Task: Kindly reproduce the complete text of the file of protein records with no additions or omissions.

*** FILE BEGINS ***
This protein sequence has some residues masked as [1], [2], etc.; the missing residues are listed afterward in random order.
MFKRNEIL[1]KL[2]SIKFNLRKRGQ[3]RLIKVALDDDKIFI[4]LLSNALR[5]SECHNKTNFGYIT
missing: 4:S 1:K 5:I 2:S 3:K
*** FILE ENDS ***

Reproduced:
This protein sequence has some residues masked as [1], [2], etc.; the missing residues are listed afterward in random order.
MFKRNEIL[1]KL[2]SIKFNLRKRGQ[3]RLIKVALDDDKIFI[4]LLSNALR[5]SECHNKTNFGYIT
missing: 4:S 1:K 5:I 2:S 3:K